We’ve driven Central California’s jaw-dropping section of the Pacific Coast Highway a few times, but never gave San Luis Obispo County the credit it deserves. Halfway between LA and San Francisco, it’s the heart of the Central Coast but often overshadowed by its big-city neighbors and legendary ocean road. We’ve even hopped out to wildlife watch at their unbelievable elephant seal colony, gawk at the ultra-luxe Hearst Castle, and marvel at the volcanic Morro Rock jutting out of the sea, but didn’t realize so many gems we’re hiding on the other side of the road. This time was going to be different. In partnership with the San Luis Obispo County tourism board, we dedicated 10 days to discover its vibrant little cities, beach towns, wine country, farmers markets, hiking trails, art exhibits, and down-to-earth people. Proven to be one of the happiest and healthiest places on Earth, the county seat of San Luis Obispo is among the few cities in the world to be designated a National Geographic “Blue Zone.” Why do its people live longer with fewer health complications? Check out our article “SLO CAL: Best of California’s Central Coast” and see what the good life is made of!
Piedras Blancas Elephant Seal Rookery
Entering SLO from their northerly and world-renowned coastal neighbor, Big Sur, we were welcomed into the county by over 20,000 elephant seals. No need for a boat tour or tickets, Piedras Blancas is the world’s most accessible elephant seal viewing area that’s free and open daily. We walked the boardwalk along the beach in awe of these blubbery mammals, cuddling, waddling, flinging sand, barking, and even waving their little flippers like a hello. After watching their lovable moves for upwards of an hour, we continued south to William Randolph Hearst Memorial State Beach for a quick hike out to San Simeon Point. Still owned by the publishing magnate family but open to the public, this trail goes along the beach, through eucalyptus groves, then out to the narrow peninsula where you get stunning views of the dramatic cove and rugged coastline.
Cruising SLO CAL’s section of the Pacific Coast Highway, there are so many cute beach towns like Cambria, Cayucos, and Morro Bay…though if cute correlates to size—Harmony takes the mini cupcake. So small and tucked off the east side of the highway, you could easily miss this 18-person hamlet. Founded by dairy farmers and taken over by artists, it’s anchored by Harmony Glassworks and Harmony Pottery with a great ice cream shop and town bandstand in between. We watched the glassblowers and chatted with the curator of thousands of pieces of California-made pottery, and quickly fell in the love with the place. We’re currently saving up our funds to have it all to ourselves because you know what? You can rent the entire town for the night!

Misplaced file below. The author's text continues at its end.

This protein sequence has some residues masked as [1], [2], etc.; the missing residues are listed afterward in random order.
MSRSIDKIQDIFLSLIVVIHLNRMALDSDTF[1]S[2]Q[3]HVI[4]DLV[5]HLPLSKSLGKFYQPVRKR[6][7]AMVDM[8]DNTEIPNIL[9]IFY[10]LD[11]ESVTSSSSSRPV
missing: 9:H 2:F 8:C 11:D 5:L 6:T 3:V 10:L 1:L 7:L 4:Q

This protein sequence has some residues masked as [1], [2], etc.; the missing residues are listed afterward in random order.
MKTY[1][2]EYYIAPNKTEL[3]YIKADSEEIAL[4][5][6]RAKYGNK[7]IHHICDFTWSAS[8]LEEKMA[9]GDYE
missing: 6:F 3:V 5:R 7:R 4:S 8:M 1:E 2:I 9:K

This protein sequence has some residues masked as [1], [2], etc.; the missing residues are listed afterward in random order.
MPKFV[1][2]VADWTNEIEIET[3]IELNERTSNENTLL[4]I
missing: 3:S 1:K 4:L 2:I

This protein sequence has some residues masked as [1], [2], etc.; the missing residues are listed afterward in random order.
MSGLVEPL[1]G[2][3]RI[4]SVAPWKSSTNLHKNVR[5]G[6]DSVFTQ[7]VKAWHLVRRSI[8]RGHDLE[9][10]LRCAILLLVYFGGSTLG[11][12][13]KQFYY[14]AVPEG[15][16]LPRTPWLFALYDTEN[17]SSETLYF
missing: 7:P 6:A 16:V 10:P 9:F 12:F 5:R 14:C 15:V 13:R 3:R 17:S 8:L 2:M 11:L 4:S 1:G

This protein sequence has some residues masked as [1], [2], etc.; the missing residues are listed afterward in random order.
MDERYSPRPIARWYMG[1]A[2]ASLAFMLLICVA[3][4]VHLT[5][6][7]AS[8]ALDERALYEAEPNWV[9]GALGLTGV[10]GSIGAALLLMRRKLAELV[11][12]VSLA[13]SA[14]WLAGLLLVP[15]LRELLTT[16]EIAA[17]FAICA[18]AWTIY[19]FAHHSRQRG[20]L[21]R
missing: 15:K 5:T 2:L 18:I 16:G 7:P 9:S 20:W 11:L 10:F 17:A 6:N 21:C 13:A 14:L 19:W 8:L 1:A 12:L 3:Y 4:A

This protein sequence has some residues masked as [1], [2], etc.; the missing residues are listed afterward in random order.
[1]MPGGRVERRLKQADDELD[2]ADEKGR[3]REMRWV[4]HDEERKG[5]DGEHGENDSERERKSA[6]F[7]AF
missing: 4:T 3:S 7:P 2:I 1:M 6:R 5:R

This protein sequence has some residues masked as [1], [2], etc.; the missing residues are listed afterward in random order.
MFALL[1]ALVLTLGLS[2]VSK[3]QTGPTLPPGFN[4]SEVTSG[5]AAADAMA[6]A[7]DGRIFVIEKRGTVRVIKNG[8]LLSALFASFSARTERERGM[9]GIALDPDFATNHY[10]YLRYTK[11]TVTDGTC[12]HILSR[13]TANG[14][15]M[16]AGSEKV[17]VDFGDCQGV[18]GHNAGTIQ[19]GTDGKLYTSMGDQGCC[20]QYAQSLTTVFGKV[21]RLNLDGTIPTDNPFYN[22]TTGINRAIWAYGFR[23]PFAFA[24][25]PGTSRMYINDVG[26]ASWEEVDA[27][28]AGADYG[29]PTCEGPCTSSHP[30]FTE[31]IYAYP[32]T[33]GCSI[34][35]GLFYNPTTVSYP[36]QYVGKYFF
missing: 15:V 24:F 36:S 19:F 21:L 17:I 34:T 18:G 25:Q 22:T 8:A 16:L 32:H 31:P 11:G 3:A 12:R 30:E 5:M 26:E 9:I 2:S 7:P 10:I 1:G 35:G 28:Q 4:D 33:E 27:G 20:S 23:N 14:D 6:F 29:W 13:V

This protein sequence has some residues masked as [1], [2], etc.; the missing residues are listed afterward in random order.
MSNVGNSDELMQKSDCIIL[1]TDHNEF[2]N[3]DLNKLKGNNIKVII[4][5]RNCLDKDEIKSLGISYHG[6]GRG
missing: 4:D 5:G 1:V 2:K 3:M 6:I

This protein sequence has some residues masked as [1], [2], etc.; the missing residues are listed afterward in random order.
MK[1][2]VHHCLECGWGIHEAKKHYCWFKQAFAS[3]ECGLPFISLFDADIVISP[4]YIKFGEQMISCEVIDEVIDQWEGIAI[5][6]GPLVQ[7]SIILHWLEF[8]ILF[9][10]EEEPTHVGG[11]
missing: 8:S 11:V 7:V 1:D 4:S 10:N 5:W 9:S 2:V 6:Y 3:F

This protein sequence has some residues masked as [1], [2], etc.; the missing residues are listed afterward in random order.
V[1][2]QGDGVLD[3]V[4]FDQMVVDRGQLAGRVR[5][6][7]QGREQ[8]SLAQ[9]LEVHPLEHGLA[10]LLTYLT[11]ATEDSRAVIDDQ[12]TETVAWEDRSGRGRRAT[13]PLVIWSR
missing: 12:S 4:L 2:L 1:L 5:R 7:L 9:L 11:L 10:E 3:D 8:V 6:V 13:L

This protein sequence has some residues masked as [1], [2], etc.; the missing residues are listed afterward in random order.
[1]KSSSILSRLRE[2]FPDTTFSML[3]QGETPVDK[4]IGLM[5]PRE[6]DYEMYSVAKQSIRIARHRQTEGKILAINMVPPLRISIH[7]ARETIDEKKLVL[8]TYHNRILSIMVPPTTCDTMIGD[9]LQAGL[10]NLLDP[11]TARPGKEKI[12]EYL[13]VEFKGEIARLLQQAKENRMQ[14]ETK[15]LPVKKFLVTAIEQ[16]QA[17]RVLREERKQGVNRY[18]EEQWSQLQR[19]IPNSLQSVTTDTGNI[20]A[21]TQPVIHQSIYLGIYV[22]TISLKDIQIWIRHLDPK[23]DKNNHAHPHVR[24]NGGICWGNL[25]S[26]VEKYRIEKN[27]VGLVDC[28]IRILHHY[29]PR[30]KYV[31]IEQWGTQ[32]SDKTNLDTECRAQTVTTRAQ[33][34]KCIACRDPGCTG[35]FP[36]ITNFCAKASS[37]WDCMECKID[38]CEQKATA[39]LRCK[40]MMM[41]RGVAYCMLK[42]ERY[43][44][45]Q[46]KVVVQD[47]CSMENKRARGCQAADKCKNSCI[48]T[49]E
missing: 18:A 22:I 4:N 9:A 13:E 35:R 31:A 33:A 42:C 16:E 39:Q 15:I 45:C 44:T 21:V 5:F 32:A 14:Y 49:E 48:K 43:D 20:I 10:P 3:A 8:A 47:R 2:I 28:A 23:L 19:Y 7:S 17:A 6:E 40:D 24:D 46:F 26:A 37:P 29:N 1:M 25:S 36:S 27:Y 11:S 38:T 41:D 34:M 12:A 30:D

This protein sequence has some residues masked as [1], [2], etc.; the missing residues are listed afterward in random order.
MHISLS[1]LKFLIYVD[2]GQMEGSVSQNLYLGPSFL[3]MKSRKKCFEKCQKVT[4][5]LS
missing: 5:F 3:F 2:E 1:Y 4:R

Paso Robles Wine Country
Gearing down for steep Highway 46 or “The Grade,” as locals call it, the misty coastline turned to golden hills in a matter of minutes. Local wineries take advantage of this change in elevation and subsequent mesoclimates and spread their vineyards across the Paso Robles AVA’s 610,000 acres for the best of all terroir. The region is said to be the “Wild West” of winemaking, utilizing their 40+ grape varietals and nearby Cal Poly’s cutting-edge viticulture techniques for some renegade blends. Adding hops to Chardonnay? 10 varietals in one batch? Sure, why not! No pretension and lots of fun, that’s our kind of wine country.
Paso Wine Fest
As luck would have it, we were in town for the annual Paso Robles Wine Fest, which meant that everyone’s cellar doors were open for special celebrations and the city was hosting a Grand Tasting of 500 wines from 80 different wineries. Set in the gorgeous Downtown City Park with its old growth trees, inviting seating areas, and historic Carnegie Library, The Grand Tasting filled the green space with merriment. We sampled fabulous wine and nibbles, danced to two bands, and chatted with winemakers about their process and where the happenin’ events were taking place the next day. Tip: Check out PasoWine.com/events for wine-related festivities throughout the year.
Our Favorite SLO CAL Vineyards
We love wineries that don’t take themselves so seriously. Here are three that excel at winemaking and good times.
Castoro Cellars: A family-estate spread across 12 vineyards, Castoro makes 100% organic and sustainable “dam fine wines.” We came for their “Yoga, Bubbles & Brunch,” which we thought was special to Wine Fest, but their in-house yogi regularly host classes in their art gallery and vines. Let us tell you, nothing makes you feel more blissed out than sun salutations and champagne, followed by a free tasting and live music. We’ll certainly be coming back, not just for the wine, but to play a round of disc golf at their Whale Rock Vineyard course.
Tooth & Nail Winery: The tasting room is in a castle with a turquoise moat, need we say more? Playing up their medieval theme, they have huge fireplaces, wrought-iron chandeliers, feasting tables, and a Game of Thrones vibe. They have music every weekend, plus a Thursday summer concert series and live painting events. This is the place to be for Sunday Funday.
Margarita Vineyard & Ancient Peaks: Twenty miles south of Paso Robles, Margarita Adventures invites you to Zip & Sip. Six lines are set up (some spanning 2,800 feet!) over their historic ranch and vineyard for a thrilling look at wine country. We ziplined 1.5 miles ending at the Gold-Rush-style mine for refreshments, then took an old-school humvee back to the Ancient Peaks tasting room. Their vineyard is an uplifted seabed riddled with ancient oysters and calcium-rich soil for an excellent array of wines.